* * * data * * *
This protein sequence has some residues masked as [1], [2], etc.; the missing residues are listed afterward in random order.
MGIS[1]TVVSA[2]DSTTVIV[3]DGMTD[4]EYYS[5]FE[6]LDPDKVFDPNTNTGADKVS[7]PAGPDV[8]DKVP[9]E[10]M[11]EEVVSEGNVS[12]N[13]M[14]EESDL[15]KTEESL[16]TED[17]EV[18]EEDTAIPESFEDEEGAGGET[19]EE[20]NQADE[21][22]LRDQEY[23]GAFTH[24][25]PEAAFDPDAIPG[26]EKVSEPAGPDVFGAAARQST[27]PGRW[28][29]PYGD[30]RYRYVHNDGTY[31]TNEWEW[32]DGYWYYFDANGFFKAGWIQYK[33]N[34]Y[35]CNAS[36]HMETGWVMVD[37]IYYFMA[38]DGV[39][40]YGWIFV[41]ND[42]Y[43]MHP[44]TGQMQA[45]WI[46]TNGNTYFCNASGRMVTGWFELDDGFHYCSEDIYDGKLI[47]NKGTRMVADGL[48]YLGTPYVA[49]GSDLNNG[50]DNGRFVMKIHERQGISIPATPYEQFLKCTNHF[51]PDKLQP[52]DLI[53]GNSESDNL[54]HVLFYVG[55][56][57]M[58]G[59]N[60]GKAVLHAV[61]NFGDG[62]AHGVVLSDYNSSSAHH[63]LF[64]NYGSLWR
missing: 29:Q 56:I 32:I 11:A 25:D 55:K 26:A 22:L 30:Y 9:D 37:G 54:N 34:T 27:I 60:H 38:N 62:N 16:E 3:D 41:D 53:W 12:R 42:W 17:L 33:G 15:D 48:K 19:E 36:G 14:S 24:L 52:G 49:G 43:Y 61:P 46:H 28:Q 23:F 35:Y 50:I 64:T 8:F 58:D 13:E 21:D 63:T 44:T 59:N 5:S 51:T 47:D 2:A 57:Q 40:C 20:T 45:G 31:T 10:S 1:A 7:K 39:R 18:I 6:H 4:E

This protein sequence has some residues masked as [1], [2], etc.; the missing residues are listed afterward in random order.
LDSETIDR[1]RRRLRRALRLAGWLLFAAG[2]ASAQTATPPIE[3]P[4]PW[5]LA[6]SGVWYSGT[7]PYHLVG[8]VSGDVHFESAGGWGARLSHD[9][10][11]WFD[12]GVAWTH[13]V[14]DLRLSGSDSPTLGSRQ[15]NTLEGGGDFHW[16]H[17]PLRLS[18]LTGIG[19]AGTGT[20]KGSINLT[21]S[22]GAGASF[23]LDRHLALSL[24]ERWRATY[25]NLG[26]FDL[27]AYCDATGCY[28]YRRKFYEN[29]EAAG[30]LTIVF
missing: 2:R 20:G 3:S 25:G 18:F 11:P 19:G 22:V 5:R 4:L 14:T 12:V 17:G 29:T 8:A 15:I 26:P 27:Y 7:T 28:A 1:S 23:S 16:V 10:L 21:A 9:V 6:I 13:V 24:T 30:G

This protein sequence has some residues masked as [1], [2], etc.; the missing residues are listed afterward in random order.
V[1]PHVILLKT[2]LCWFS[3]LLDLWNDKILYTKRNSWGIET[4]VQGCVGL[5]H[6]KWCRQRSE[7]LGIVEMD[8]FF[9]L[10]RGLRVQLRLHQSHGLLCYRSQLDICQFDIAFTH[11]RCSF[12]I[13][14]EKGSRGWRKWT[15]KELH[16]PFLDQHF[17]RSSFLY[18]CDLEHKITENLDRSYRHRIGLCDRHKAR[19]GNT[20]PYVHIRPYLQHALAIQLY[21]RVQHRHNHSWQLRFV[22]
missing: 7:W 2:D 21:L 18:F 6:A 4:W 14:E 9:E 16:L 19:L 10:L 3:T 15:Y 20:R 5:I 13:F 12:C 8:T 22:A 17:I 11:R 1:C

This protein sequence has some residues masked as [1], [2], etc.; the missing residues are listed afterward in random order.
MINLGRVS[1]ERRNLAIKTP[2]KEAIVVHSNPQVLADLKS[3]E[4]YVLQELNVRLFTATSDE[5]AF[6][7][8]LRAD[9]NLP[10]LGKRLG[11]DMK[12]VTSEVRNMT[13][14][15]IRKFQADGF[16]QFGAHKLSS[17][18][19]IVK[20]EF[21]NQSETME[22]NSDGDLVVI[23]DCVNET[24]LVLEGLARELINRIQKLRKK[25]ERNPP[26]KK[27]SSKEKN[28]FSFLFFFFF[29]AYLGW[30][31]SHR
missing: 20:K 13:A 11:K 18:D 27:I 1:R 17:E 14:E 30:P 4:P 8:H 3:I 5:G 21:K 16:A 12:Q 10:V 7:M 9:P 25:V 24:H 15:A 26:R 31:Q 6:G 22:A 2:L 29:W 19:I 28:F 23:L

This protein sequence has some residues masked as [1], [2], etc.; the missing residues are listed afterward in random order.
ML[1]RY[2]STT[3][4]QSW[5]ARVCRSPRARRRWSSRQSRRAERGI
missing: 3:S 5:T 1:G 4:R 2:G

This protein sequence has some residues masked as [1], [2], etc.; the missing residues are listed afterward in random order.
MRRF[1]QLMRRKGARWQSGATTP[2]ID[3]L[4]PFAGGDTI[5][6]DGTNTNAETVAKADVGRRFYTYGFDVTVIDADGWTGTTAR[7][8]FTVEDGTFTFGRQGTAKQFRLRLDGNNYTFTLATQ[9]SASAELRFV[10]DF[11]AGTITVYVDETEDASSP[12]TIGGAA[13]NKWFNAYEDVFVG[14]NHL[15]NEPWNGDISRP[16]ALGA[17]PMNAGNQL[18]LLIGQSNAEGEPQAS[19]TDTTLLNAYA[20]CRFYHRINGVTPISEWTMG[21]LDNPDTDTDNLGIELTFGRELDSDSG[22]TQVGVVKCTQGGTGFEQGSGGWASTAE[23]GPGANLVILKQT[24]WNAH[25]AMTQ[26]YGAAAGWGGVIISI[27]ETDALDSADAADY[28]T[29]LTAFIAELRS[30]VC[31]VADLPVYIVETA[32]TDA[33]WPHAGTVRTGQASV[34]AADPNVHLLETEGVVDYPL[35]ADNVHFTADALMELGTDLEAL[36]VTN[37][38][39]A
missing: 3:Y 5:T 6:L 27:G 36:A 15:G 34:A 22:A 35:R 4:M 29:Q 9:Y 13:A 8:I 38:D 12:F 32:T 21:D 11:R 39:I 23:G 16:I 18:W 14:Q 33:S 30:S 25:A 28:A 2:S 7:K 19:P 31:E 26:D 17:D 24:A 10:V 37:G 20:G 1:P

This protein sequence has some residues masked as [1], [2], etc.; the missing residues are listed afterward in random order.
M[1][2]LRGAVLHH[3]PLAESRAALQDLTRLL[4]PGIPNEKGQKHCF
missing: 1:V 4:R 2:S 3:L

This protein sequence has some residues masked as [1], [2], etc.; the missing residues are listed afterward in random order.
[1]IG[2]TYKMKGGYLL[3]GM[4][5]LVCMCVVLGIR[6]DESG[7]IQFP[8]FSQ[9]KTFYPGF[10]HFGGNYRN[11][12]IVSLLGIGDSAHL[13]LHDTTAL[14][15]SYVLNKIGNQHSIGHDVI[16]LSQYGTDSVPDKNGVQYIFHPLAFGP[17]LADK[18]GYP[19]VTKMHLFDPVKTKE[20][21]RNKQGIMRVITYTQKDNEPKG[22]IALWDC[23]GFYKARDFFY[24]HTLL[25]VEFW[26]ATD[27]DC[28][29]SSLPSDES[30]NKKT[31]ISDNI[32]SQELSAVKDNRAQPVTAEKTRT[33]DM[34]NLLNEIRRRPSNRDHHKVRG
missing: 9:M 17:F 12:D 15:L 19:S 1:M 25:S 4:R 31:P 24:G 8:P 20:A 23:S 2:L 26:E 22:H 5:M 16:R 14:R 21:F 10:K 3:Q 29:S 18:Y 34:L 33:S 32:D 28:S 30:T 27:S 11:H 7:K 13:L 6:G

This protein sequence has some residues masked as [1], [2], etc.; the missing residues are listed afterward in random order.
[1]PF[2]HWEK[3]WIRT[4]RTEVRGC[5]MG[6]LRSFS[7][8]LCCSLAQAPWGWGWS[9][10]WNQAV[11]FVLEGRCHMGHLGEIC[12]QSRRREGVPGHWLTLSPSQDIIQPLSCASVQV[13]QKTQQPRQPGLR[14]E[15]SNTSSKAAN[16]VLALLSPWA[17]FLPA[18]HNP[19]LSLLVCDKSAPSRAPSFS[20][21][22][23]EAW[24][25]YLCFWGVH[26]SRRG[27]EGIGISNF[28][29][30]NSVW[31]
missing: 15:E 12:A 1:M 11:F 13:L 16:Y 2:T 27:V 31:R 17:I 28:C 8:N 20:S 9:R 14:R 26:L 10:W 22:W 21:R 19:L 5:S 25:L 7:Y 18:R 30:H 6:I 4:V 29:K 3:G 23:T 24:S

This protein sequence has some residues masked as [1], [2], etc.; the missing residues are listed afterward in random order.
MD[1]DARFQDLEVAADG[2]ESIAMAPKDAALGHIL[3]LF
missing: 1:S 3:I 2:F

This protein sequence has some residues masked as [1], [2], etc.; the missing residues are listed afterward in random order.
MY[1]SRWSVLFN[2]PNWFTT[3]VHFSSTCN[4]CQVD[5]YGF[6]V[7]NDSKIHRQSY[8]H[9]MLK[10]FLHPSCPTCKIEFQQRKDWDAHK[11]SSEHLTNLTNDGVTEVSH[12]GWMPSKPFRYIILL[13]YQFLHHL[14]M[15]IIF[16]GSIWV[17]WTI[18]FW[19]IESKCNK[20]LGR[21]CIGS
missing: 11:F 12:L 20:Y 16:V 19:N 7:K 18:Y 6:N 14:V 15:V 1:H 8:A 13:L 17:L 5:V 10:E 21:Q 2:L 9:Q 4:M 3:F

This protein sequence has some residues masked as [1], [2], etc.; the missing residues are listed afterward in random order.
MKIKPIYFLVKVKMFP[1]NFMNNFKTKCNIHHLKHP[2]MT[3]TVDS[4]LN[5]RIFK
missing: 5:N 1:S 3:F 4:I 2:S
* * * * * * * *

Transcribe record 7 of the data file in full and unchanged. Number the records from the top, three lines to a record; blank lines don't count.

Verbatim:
This protein sequence has some residues masked as [1], [2], etc.; the missing residues are listed afterward in random order.
M[1][2]LRGAVLHH[3]PLAESRAALQDLTRLL[4]PGIPNEKGQKHCF
missing: 1:V 4:R 2:S 3:L